After a successful if deliberate journey through the state Senate, an online North Carolina sports betting bill faces a similar trail of committee stops through the state House of Representatives.
House sports betting boosters, such as Rep. Jason Saines, have expressed optimism that the House, like the state Senate, will eventually approve online sports wagering. But it has been clear all along that sports wagering legalization doesn’t have smooth sailing in North Carolina.
The sponsor of the bill that eventually passed in the Senate by a relatively close 26-19 vote in August has conceded that changes may be made to the bill before it passes in the House and goes to Gov. Roy Cooper for his signature. For his part, Cooper has said he favors statewide online sports betting.
It should be noted that North Carolina already has retail sports betting at the two Eastern Band of Cherokee Indian casinos in the western part of the state.
However, it is online where sports betting mainly resides in the 21st century and where it has become accessible to most fans who are interested in getting in on the action. And to be blunt, online is where the money is for both the sportsbook operators and for state governments.
State Sen. Jim Perry, a Republican, along with Sen. Paul Lowe Jr., a Democrat, sponsored the Senate bill (SB 688), and Perry hammered home the talking points in committee after committee about why sports wagering should be passed. And along the way, Perry conceded that perhaps the bill will have to be altered before it’s adopted by the full state General Assembly (see our BetCarolina.com timeline of North Carolina's path to sports betting so far).
Since Perry opened the door, here are some suggestions that online sports gambling advocates might want to consider to gain the votes of more reluctant lawmakers.
Raise the Tax Rate
The Senate version provides for an 8% tax rate. That’s good news for sportsbook operators and may have made sense more than a year ago but the recent flow of events might have created some concerns in the General Assembly that North Carolina is leaving too much money on the table.
New York famously (or infamously, depending on one's point of view) has levied a 51% tax on online sportsbooks. Meanwhile, North Carolina neighbors, Virginia (15%) and Tennessee (20%) are far lower than New York, but still well above the current North Carolina suggested tax rate.
While a lot of variables go into calculating what the eventual tax dollars will amount to, with an 8% tax rate a reasonable crunching of the numbers puts North Carolina’s tax take at about $20 million to $25 million a year, which is far short of the $50 million some sports gambling proponents have projected.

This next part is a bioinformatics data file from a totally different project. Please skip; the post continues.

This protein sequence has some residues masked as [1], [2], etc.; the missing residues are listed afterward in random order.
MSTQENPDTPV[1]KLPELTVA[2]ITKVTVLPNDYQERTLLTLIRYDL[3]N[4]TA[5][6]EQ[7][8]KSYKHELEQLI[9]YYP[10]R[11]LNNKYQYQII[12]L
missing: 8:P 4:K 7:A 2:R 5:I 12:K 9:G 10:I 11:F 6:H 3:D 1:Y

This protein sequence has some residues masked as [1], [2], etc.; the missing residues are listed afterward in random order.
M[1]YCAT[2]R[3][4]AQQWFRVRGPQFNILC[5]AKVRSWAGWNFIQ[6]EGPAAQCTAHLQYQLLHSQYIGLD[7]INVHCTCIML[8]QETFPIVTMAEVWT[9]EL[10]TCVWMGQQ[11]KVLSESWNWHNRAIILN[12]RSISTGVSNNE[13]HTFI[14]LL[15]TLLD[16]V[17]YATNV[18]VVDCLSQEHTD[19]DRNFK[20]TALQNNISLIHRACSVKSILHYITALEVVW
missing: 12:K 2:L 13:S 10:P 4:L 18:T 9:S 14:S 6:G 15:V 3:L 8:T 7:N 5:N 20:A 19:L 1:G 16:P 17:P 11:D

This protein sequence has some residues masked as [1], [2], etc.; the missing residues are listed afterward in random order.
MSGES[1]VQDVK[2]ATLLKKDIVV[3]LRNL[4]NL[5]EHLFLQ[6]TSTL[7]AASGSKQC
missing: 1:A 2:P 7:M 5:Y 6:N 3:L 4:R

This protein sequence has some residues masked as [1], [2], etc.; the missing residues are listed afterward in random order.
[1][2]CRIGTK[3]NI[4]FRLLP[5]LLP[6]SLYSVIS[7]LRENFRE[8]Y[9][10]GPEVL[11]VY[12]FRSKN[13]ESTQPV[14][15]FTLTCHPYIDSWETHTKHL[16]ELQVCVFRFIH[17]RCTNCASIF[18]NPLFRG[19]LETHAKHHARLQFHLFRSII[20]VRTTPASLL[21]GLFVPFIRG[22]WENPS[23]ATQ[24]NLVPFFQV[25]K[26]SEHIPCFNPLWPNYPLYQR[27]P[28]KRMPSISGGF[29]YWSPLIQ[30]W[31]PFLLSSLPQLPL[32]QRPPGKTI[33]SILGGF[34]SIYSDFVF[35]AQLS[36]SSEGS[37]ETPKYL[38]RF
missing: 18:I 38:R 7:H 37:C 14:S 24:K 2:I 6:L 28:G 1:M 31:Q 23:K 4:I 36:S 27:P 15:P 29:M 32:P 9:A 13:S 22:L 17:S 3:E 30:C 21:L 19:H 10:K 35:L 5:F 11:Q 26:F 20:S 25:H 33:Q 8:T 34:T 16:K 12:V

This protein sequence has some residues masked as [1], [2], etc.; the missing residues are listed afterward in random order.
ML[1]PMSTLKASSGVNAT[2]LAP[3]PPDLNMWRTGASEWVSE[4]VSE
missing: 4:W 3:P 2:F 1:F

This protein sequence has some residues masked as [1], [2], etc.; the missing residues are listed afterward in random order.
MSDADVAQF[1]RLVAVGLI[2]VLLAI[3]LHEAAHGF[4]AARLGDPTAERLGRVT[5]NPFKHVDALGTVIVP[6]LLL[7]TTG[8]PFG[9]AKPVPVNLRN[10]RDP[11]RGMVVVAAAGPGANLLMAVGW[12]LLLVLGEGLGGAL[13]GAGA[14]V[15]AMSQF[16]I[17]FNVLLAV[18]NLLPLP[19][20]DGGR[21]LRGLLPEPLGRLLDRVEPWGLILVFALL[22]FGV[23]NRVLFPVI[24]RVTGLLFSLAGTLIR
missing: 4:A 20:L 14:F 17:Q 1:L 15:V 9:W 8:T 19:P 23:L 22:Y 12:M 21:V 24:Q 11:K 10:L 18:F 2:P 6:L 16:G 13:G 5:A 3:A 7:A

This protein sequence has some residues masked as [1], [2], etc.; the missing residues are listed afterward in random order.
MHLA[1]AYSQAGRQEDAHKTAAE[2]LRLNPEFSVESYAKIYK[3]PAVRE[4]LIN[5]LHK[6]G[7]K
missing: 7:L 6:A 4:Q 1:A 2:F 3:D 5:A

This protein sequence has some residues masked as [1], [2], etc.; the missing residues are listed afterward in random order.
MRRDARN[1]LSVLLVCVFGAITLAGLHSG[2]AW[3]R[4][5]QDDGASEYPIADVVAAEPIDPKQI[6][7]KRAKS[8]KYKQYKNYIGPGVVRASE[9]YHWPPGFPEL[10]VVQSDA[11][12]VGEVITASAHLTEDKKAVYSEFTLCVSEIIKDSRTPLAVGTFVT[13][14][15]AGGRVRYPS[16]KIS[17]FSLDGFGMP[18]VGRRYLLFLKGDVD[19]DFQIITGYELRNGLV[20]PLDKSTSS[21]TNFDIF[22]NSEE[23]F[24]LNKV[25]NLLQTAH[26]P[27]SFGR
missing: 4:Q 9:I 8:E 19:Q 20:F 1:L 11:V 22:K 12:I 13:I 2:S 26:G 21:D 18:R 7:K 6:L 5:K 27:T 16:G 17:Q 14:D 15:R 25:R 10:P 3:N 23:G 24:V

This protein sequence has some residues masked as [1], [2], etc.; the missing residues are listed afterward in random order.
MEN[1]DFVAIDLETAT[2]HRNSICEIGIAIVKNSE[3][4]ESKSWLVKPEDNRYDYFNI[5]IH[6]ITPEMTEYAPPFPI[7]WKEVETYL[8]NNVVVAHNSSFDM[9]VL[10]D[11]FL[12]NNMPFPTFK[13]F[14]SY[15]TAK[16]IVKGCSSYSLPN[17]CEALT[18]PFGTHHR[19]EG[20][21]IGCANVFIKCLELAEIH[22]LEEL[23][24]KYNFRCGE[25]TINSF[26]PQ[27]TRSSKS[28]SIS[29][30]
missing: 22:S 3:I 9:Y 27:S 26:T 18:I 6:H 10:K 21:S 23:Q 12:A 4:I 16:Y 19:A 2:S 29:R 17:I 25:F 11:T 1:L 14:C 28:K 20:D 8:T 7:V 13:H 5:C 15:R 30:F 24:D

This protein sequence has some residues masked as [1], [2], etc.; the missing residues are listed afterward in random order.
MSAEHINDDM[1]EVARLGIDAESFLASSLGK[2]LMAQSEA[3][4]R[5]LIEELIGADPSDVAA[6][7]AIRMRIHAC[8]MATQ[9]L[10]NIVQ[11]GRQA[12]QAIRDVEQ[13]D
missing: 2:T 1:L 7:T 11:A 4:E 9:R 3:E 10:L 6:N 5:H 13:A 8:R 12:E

Thought: There’s a tax rate that that allows for sportsbooks to be competitive with offshore operators yet yields a worthwhile tax return. Finding that right percentage may be necessary to get the House votes.
Cut Back on Promotion Credits
By this time, online sports betting observers have watched slack-jawed as mobile sportsbooks have spent lavishly to attract and retain customers with generous bonuses and promotions. However, on the back end of those expenses is the benefit to sportsbooks that in some jurisdictions, they get to deduct those customer-acquisition costs from gross revenues to calculate a final figure of taxable revenues.
Thought: To assure the General Assembly doubters that taxpayer interests are being considered, constraints on such deductions, such as a sunset on the practice, might be advisable.
Help With Problem Gambling
A chronic objection to gambling expansion is concern over increased dysfunctional gambling, and that’s certainly the case in North Carolina where multiple legislators have expressed moral compunctions about expanded gambling.
Carving out money to address the issue of problem gambling has been adopted in some states such as Virginia. In addition, a Sports Bettors’ Bill of Rights is stitched into Virginia’s sports betting legislation. Brian Hess, executive director of the Sports Fans Coalition, noted that in addition to outlining self-exclusion steps (North Carolina’s proposed law already prescribes self-exclusion), Virginia’s extended protections address the handling of customer data (especially considering the trove of data harvested by online bookmakers), and a specific process for recourse in disputes is part of the Virginia legislation along with other consumer safeguards.
Thought: More resources for problem gambling and strengthening protections for bettors might alleviate some North Carolina lawmakers’ concerns.